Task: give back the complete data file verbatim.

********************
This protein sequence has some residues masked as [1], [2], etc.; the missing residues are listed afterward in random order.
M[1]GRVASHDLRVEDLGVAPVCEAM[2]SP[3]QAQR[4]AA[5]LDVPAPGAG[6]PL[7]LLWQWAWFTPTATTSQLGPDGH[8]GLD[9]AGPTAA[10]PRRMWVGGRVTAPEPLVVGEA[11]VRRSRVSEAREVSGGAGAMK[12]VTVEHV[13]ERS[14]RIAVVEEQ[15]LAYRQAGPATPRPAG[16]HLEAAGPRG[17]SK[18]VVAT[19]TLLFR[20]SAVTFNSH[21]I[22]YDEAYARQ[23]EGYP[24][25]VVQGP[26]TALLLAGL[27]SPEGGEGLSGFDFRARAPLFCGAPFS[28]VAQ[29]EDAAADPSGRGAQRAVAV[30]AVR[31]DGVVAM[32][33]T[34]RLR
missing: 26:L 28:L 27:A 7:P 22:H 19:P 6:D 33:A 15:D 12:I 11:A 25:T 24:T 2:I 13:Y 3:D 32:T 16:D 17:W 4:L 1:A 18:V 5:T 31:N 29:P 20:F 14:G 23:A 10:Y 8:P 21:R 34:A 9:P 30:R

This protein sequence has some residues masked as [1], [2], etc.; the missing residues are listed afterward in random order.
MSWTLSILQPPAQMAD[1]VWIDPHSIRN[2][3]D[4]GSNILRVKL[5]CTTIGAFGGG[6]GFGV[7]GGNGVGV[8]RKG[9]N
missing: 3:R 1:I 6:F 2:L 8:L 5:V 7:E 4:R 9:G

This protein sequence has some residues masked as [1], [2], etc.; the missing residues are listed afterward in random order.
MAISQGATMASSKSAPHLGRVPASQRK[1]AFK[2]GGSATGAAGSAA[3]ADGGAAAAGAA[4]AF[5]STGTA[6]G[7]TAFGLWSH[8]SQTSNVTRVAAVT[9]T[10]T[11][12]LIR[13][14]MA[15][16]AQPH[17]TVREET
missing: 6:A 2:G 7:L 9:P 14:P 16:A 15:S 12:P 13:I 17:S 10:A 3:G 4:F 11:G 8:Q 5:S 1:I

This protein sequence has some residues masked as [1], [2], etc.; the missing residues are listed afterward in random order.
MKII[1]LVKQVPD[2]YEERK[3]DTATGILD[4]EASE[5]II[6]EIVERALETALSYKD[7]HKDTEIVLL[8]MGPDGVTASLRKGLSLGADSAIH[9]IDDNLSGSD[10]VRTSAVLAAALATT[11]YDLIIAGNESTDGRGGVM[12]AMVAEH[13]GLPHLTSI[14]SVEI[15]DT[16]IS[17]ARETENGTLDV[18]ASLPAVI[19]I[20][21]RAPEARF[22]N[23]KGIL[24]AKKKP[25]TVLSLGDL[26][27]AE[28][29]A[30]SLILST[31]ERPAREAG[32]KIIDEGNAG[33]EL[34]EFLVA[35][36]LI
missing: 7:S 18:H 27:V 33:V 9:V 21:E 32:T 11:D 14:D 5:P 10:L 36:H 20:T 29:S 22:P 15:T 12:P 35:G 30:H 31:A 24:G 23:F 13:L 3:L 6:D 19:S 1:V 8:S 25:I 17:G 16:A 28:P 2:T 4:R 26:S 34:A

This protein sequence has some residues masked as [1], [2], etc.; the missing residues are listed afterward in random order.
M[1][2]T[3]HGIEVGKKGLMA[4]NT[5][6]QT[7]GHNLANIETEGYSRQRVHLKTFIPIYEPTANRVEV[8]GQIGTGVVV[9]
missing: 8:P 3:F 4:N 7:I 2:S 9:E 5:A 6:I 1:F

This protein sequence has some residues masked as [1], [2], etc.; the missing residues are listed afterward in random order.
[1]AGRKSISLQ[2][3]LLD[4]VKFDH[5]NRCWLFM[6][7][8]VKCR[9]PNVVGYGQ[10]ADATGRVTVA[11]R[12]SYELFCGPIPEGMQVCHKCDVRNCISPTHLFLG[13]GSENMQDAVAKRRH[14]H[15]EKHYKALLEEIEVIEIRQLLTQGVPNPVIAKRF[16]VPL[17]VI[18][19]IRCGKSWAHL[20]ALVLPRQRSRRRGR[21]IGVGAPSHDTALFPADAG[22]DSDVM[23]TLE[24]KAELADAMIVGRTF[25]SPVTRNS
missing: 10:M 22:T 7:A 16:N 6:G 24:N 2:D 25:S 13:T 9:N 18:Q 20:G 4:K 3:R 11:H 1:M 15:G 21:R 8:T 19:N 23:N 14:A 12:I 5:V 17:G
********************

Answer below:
This protein sequence has some residues masked as [1], [2], etc.; the missing residues are listed afterward in random order.
M[1]GRVASHDLRVEDLGVAPVCEAM[2]SP[3]QAQR[4]AA[5]LDVPAPGAG[6]PL[7]LLWQWAWFTPTATTSQLGPDGH[8]GLD[9]AGPTAA[10]PRRMWVGGRVTAPEPLVVGEA[11]VRRSRVSEAREVSGGAGAMK[12]VTVEHV[13]ERS[14]RIAVVEEQ[15]LAYRQAGPATPRPAG[16]HLEAAGPRG[17]SK[18]VVAT[19]TLLFR[20]SAVTFNSH[21]I[22]YDEAYARQ[23]EGYP[24][25]VVQGP[26]TALLLAGL[27]SPEGGEGLSGFDFRARAPLFCGAPFS[28]VAQ[29]EDAAADPSGRGAQRAVAV[30]AVR[31]DGVVAM[32][33]T[34]RLR
missing: 26:L 28:L 27:A 7:P 22:H 19:P 6:D 33:A 15:D 12:I 11:A 25:T 24:T 2:I 13:Y 3:D 32:T 16:D 17:W 4:L 1:A 18:V 5:T 31:N 29:P 20:F 14:G 23:A 10:Y 8:P 21:R 34:A 9:P 30:R

This protein sequence has some residues masked as [1], [2], etc.; the missing residues are listed afterward in random order.
MSWTLSILQPPAQMAD[1]VWIDPHSIRN[2][3]D[4]GSNILRVKL[5]CTTIGAFGGG[6]GFGV[7]GGNGVGV[8]RKG[9]N
missing: 3:R 1:I 6:F 2:L 8:L 5:V 7:E 4:R 9:G

This protein sequence has some residues masked as [1], [2], etc.; the missing residues are listed afterward in random order.
MAISQGATMASSKSAPHLGRVPASQRK[1]AFK[2]GGSATGAAGSAA[3]ADGGAAAAGAA[4]AF[5]STGTA[6]G[7]TAFGLWSH[8]SQTSNVTRVAAVT[9]T[10]T[11][12]LIR[13][14]MA[15][16]AQPH[17]TVREET
missing: 6:A 2:G 7:L 9:P 14:P 16:A 15:S 12:P 13:I 17:S 10:A 3:G 4:F 11:G 8:Q 5:S 1:I

This protein sequence has some residues masked as [1], [2], etc.; the missing residues are listed afterward in random order.
MKII[1]LVKQVPD[2]YEERK[3]DTATGILD[4]EASE[5]II[6]EIVERALETALSYKD[7]HKDTEIVLL[8]MGPDGVTASLRKGLSLGADSAIH[9]IDDNLSGSD[10]VRTSAVLAAALATT[11]YDLIIAGNESTDGRGGVM[12]AMVAEH[13]GLPHLTSI[14]SVEI[15]DT[16]IS[17]ARETENGTLDV[18]ASLPAVI[19]I[20][21]RAPEARF[22]N[23]KGIL[24]AKKKP[25]TVLSLGDL[26][27]AE[28][29]A[30]SLILST[31]ERPAREAG[32]KIIDEGNAG[33]EL[34]EFLVA[35][36]LI
missing: 7:S 18:H 27:V 33:V 9:V 21:E 32:T 11:D 14:D 5:P 10:L 36:H 20:T 29:S 22:P 15:T 12:P 35:G 30:H 31:A 24:G 23:F 13:L 3:L 6:D 19:S 1:V 8:S 25:I 17:G 16:A 28:P 2:T 4:R 26:S 34:A

This protein sequence has some residues masked as [1], [2], etc.; the missing residues are listed afterward in random order.
M[1][2]T[3]HGIEVGKKGLMA[4]NT[5][6]QT[7]GHNLANIETEGYSRQRVHLKTFIPIYEPTANRVEV[8]GQIGTGVVV[9]
missing: 8:P 3:F 4:N 7:I 2:S 9:E 5:A 6:I 1:F

This protein sequence has some residues masked as [1], [2], etc.; the missing residues are listed afterward in random order.
[1]AGRKSISLQ[2][3]LLD[4]VKFDH[5]NRCWLFM[6][7][8]VKCR[9]PNVVGYGQ[10]ADATGRVTVA[11]R[12]SYELFCGPIPEGMQVCHKCDVRNCISPTHLFLG[13]GSENMQDAVAKRRH[14]H[15]EKHYKALLEEIEVIEIRQLLTQGVPNPVIAKRF[16]VPL[17]VI[18][19]IRCGKSWAHL[20]ALVLPRQRSRRRGR[21]IGVGAPSHDTALFPADAG[22]DSDVM[23]TLE[24]KAELADAMIVGRTF[25]SPVTRNS
missing: 10:M 22:T 7:A 16:N 6:G 24:N 2:D 25:S 13:T 9:N 18:Q 20:G 4:K 3:R 11:H 1:M 15:G 21:R 8:T 19:N 23:N 14:A 12:I 5:V 17:G